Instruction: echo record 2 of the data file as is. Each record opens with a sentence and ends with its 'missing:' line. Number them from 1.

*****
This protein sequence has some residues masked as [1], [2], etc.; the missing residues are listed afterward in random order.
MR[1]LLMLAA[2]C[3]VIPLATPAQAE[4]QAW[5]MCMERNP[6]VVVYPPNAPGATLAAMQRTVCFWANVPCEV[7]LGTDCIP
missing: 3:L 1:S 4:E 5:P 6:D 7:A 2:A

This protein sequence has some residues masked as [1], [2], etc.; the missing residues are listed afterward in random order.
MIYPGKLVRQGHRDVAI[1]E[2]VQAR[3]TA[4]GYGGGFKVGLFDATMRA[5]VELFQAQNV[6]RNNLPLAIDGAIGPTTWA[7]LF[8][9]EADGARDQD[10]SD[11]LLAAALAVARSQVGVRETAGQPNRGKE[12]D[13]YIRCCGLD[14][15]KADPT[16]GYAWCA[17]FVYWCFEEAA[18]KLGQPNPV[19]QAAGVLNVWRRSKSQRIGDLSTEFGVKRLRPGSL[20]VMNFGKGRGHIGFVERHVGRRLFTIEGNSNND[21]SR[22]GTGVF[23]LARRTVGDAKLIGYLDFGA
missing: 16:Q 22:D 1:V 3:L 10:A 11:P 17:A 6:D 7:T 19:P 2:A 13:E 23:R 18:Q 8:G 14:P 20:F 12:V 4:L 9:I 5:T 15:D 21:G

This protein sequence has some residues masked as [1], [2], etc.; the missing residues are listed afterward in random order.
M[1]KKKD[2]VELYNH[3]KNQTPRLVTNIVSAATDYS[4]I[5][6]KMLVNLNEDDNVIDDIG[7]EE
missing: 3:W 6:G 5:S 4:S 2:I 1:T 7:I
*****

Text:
This protein sequence has some residues masked as [1], [2], etc.; the missing residues are listed afterward in random order.
MIYPGKLVRQGHRDVAI[1]E[2]VQAR[3]TA[4]GYGGGFKVGLFDATMRA[5]VELFQAQNV[6]RNNLPLAIDGAIGPTTWA[7]LF[8][9]EADGARDQD[10]SD[11]LLAAALAVARSQVGVRETAGQPNRGKE[12]D[13]YIRCCGLD[14][15]KADPT[16]GYAWCA[17]FVYWCFEEAA[18]KLGQPNPV[19]QAAGVLNVWRRSKSQRIGDLSTEFGVKRLRPGSL[20]VMNFGKGRGHIGFVERHVGRRLFTIEGNSNND[21]SR[22]GTGVF[23]LARRTVGDAKLIGYLDFGA
missing: 16:Q 22:D 1:V 3:L 10:A 11:P 17:A 6:D 7:T 19:P 2:A 13:E 23:R 18:Q 8:G 14:P 20:F 12:V 4:L 9:I 5:T 15:D 21:G